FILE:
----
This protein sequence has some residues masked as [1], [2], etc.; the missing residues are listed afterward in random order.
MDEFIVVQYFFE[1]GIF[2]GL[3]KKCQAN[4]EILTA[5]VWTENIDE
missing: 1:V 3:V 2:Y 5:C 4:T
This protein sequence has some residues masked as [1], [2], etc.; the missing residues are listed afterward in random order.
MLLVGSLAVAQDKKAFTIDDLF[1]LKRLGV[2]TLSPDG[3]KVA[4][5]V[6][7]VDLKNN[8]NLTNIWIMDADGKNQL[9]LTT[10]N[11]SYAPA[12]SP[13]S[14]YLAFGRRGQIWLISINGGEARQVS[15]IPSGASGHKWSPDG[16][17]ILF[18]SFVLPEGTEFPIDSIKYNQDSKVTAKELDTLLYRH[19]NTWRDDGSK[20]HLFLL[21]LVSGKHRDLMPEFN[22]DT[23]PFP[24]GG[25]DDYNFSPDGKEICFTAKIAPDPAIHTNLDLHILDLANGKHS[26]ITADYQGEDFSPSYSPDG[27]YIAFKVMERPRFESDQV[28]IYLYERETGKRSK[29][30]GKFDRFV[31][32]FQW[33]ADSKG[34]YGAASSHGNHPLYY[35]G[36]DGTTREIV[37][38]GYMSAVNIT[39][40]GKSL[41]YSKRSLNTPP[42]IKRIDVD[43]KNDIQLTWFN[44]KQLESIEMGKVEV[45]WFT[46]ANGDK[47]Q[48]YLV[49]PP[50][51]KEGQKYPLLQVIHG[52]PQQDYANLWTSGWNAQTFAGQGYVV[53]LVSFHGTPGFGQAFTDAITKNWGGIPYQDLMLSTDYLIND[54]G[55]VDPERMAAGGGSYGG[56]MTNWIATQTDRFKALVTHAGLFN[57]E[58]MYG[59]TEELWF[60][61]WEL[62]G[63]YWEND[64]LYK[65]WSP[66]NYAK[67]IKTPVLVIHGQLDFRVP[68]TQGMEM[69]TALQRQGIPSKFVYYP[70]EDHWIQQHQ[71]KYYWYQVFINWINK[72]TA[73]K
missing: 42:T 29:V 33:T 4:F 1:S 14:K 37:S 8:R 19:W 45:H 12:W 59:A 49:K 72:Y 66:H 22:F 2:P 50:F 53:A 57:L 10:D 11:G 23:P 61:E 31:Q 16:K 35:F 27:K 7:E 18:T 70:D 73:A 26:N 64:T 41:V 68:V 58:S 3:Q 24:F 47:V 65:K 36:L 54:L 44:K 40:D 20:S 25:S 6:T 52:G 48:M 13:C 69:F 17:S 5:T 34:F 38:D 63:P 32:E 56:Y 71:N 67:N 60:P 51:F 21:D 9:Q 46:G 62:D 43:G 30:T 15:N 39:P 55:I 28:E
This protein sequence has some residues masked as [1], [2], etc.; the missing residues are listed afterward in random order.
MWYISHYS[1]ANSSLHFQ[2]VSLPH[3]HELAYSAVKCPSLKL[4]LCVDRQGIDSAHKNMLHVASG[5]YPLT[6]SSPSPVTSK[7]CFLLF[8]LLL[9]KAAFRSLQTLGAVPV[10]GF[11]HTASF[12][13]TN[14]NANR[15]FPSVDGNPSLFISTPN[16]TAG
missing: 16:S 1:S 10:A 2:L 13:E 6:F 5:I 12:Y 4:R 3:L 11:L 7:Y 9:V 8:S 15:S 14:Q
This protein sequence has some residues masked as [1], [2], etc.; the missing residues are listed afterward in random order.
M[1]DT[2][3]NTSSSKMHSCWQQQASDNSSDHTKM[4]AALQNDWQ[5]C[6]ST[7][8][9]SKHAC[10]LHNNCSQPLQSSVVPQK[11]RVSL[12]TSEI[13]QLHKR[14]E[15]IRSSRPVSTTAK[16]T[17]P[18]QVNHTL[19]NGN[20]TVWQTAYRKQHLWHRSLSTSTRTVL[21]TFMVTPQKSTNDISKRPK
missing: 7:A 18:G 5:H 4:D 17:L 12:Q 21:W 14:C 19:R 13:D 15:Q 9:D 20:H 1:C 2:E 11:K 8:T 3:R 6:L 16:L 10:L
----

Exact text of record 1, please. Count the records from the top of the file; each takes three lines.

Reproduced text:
This protein sequence has some residues masked as [1], [2], etc.; the missing residues are listed afterward in random order.
MDEFIVVQYFFE[1]GIF[2]GL[3]KKCQAN[4]EILTA[5]VWTENIDE
missing: 1:V 3:V 2:Y 5:C 4:T